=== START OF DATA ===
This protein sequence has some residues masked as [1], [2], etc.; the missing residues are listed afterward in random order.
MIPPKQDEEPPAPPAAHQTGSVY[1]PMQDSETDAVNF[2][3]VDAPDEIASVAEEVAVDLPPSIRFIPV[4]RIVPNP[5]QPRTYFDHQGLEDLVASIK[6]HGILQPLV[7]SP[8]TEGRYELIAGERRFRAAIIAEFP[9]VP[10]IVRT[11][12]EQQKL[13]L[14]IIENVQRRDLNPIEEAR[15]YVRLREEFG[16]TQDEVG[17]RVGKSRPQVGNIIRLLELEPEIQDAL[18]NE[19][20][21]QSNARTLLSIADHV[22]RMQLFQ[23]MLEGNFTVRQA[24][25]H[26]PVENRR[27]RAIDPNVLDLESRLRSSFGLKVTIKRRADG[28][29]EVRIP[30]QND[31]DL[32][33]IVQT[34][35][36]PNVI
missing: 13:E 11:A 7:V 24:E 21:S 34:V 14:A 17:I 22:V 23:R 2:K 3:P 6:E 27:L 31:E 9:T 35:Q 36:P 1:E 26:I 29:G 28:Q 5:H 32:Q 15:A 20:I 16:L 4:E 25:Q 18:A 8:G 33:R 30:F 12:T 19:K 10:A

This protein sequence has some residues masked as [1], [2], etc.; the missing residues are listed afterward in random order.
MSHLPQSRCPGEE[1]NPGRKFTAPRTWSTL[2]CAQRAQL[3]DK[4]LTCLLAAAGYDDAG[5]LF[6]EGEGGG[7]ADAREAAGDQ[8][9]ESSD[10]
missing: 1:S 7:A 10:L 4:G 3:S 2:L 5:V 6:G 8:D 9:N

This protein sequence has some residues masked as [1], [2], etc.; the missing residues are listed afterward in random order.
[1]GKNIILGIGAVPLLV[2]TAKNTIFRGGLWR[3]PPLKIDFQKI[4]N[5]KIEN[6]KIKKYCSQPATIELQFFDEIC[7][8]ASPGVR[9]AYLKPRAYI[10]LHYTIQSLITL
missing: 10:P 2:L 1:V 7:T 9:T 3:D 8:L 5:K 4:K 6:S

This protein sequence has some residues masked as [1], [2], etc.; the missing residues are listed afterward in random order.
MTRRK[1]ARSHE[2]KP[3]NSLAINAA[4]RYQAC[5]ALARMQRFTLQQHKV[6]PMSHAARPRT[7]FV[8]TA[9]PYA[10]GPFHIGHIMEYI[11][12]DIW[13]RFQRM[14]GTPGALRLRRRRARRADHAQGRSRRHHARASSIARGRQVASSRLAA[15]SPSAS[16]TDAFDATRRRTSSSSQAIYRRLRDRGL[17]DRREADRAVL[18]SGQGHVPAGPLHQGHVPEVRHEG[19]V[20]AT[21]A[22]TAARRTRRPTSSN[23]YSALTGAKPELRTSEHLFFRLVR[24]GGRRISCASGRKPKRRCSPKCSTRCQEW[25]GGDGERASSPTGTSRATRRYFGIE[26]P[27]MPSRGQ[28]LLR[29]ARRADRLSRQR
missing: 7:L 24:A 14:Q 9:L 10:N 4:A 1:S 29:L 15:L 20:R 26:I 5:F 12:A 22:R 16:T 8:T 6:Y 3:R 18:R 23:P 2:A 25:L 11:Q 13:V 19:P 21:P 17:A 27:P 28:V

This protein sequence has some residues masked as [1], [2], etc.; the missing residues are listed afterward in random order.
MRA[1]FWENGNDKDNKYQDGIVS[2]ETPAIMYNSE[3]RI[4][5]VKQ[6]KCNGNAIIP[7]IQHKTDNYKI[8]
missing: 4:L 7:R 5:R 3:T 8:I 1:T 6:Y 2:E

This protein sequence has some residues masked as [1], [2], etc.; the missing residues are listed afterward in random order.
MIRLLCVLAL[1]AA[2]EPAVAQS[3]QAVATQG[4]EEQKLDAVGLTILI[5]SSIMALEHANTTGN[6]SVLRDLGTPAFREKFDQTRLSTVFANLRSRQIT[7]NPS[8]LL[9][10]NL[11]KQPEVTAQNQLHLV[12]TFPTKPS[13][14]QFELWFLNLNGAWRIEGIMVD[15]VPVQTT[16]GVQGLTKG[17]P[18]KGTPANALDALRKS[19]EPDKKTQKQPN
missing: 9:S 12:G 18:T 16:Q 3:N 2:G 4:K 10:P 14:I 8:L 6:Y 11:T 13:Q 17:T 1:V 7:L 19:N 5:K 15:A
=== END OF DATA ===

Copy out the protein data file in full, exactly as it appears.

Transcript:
This protein sequence has some residues masked as [1], [2], etc.; the missing residues are listed afterward in random order.
MIPPKQDEEPPAPPAAHQTGSVY[1]PMQDSETDAVNF[2][3]VDAPDEIASVAEEVAVDLPPSIRFIPV[4]RIVPNP[5]QPRTYFDHQGLEDLVASIK[6]HGILQPLV[7]SP[8]TEGRYELIAGERRFRAAIIAEFP[9]VP[10]IVRT[11][12]EQQKL[13]L[14]IIENVQRRDLNPIEEAR[15]YVRLREEFG[16]TQDEVG[17]RVGKSRPQVGNIIRLLELEPEIQDAL[18]NE[19][20][21]QSNARTLLSIADHV[22]RMQLFQ[23]MLEGNFTVRQA[24][25]H[26]PVENRR[27]RAIDPNVLDLESRLRSSFGLKVTIKRRADG[28][29]EVRIP[30]QND[31]DL[32][33]IVQT[34][35][36]PNVI
missing: 13:E 11:A 7:V 24:E 21:S 34:V 14:A 17:I 22:V 23:R 2:K 3:P 6:E 27:L 31:E 9:T 35:Q 36:P 1:E 26:I 29:G 28:Q 5:H 32:Q 15:A 20:I 16:L 4:E 25:Q 18:A 8:G 33:R 30:F 12:T 19:K 10:A

This protein sequence has some residues masked as [1], [2], etc.; the missing residues are listed afterward in random order.
MSHLPQSRCPGEE[1]NPGRKFTAPRTWSTL[2]CAQRAQL[3]DK[4]LTCLLAAAGYDDAG[5]LF[6]EGEGGG[7]ADAREAAGDQ[8][9]ESSD[10]
missing: 1:S 7:A 10:L 4:G 3:S 2:L 5:V 6:G 8:D 9:N

This protein sequence has some residues masked as [1], [2], etc.; the missing residues are listed afterward in random order.
[1]GKNIILGIGAVPLLV[2]TAKNTIFRGGLWR[3]PPLKIDFQKI[4]N[5]KIEN[6]KIKKYCSQPATIELQFFDEIC[7][8]ASPGVR[9]AYLKPRAYI[10]LHYTIQSLITL
missing: 10:P 2:L 1:V 7:T 9:T 3:D 8:L 5:K 4:K 6:S

This protein sequence has some residues masked as [1], [2], etc.; the missing residues are listed afterward in random order.
MTRRK[1]ARSHE[2]KP[3]NSLAINAA[4]RYQAC[5]ALARMQRFTLQQHKV[6]PMSHAARPRT[7]FV[8]TA[9]PYA[10]GPFHIGHIMEYI[11][12]DIW[13]RFQRM[14]GTPGALRLRRRRARRADHAQGRSRRHHARASSIARGRQVASSRLAA[15]SPSAS[16]TDAFDATRRRTSSSSQAIYRRLRDRGL[17]DRREADRAVL[18]SGQGHVPAGPLHQGHVPEVRHEG[19]V[20]AT[21]A[22]TAARRTRRPTSSN[23]YSALTGAKPELRTSEHLFFRLVR[24]GGRRISCASGRKPKRRCSPKCSTRCQEW[25]GGDGERASSPTGTSRATRRYFGIE[26]P[27]MPSRGQ[28]LLR[29]ARRADRLSRQR
missing: 7:L 24:A 14:Q 9:L 10:N 4:A 1:S 29:L 15:L 20:R 26:I 5:F 12:A 22:R 16:T 8:T 6:Y 3:R 18:R 23:P 2:A 25:L 11:Q 13:V 19:P 21:P 17:A 27:P 28:V

This protein sequence has some residues masked as [1], [2], etc.; the missing residues are listed afterward in random order.
MRA[1]FWENGNDKDNKYQDGIVS[2]ETPAIMYNSE[3]RI[4][5]VKQ[6]KCNGNAIIP[7]IQHKTDNYKI[8]
missing: 4:L 7:R 5:R 3:T 8:I 1:T 6:Y 2:E

This protein sequence has some residues masked as [1], [2], etc.; the missing residues are listed afterward in random order.
MIRLLCVLAL[1]AA[2]EPAVAQS[3]QAVATQG[4]EEQKLDAVGLTILI[5]SSIMALEHANTTGN[6]SVLRDLGTPAFREKFDQTRLSTVFANLRSRQIT[7]NPS[8]LL[9][10]NL[11]KQPEVTAQNQLHLV[12]TFPTKPS[13][14]QFELWFLNLNGAWRIEGIMVD[15]VPVQTT[16]GVQGLTKG[17]P[18]KGTPANALDALRKS[19]EPDKKTQKQPN
missing: 9:S 12:G 18:T 16:Q 3:N 2:G 4:K 10:P 14:I 8:L 6:Y 11:T 13:Q 17:T 1:V 7:L 19:N 5:K 15:A